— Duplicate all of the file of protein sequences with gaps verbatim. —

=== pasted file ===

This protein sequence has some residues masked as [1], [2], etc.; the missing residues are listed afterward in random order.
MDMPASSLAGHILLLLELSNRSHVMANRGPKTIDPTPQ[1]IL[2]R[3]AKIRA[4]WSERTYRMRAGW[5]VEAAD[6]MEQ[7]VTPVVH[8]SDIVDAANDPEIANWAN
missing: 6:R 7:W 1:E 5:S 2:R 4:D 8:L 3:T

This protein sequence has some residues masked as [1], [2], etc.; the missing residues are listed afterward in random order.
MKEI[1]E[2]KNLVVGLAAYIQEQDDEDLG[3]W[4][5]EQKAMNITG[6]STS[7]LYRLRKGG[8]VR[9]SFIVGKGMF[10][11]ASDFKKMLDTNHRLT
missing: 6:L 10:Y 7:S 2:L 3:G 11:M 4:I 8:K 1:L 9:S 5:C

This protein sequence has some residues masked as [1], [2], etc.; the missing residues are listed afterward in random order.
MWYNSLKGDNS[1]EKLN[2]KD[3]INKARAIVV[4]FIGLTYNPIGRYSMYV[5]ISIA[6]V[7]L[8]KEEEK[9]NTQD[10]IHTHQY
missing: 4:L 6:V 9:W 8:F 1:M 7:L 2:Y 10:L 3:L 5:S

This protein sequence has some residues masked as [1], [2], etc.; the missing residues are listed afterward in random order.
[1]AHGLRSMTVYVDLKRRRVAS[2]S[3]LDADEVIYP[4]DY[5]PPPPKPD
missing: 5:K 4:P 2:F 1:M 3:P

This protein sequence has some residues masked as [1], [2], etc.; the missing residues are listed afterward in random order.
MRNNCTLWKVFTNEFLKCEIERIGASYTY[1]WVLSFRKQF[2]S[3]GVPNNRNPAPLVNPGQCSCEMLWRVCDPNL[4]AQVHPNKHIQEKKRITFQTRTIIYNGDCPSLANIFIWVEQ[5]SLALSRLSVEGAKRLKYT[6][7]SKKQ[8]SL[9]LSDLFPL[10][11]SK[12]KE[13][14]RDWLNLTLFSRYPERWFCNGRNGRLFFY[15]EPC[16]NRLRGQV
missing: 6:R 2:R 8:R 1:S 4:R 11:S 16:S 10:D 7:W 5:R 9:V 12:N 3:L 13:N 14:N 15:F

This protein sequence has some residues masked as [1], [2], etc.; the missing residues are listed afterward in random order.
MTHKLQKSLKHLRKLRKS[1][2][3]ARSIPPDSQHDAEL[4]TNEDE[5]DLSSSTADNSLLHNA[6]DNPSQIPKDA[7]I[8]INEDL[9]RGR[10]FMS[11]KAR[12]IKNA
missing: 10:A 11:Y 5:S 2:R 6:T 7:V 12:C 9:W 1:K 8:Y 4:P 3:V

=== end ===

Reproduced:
This protein sequence has some residues masked as [1], [2], etc.; the missing residues are listed afterward in random order.
MDMPASSLAGHILLLLELSNRSHVMANRGPKTIDPTPQ[1]IL[2]R[3]AKIRA[4]WSERTYRMRAGW[5]VEAAD[6]MEQ[7]VTPVVH[8]SDIVDAANDPEIANWAN
missing: 6:R 7:W 1:E 5:S 2:R 4:D 8:L 3:T

This protein sequence has some residues masked as [1], [2], etc.; the missing residues are listed afterward in random order.
MKEI[1]E[2]KNLVVGLAAYIQEQDDEDLG[3]W[4][5]EQKAMNITG[6]STS[7]LYRLRKGG[8]VR[9]SFIVGKGMF[10][11]ASDFKKMLDTNHRLT
missing: 6:L 10:Y 7:S 2:L 3:G 11:M 4:I 8:K 1:L 9:S 5:C

This protein sequence has some residues masked as [1], [2], etc.; the missing residues are listed afterward in random order.
MWYNSLKGDNS[1]EKLN[2]KD[3]INKARAIVV[4]FIGLTYNPIGRYSMYV[5]ISIA[6]V[7]L[8]KEEEK[9]NTQD[10]IHTHQY
missing: 4:L 6:V 9:W 8:F 1:M 7:L 2:Y 10:L 3:L 5:S

This protein sequence has some residues masked as [1], [2], etc.; the missing residues are listed afterward in random order.
[1]AHGLRSMTVYVDLKRRRVAS[2]S[3]LDADEVIYP[4]DY[5]PPPPKPD
missing: 5:K 4:P 2:F 1:M 3:P

This protein sequence has some residues masked as [1], [2], etc.; the missing residues are listed afterward in random order.
MRNNCTLWKVFTNEFLKCEIERIGASYTY[1]WVLSFRKQF[2]S[3]GVPNNRNPAPLVNPGQCSCEMLWRVCDPNL[4]AQVHPNKHIQEKKRITFQTRTIIYNGDCPSLANIFIWVEQ[5]SLALSRLSVEGAKRLKYT[6][7]SKKQ[8]SL[9]LSDLFPL[10][11]SK[12]KE[13][14]RDWLNLTLFSRYPERWFCNGRNGRLFFY[15]EPC[16]NRLRGQV
missing: 6:R 2:R 8:R 1:S 4:R 11:S 16:S 10:D 7:W 5:R 9:V 12:N 3:L 13:N 14:N 15:F

This protein sequence has some residues masked as [1], [2], etc.; the missing residues are listed afterward in random order.
MTHKLQKSLKHLRKLRKS[1][2][3]ARSIPPDSQHDAEL[4]TNEDE[5]DLSSSTADNSLLHNA[6]DNPSQIPKDA[7]I[8]INEDL[9]RGR[10]FMS[11]KAR[12]IKNA
missing: 10:A 11:Y 5:S 2:R 6:T 7:V 12:C 9:W 1:K 8:Y 4:P 3:V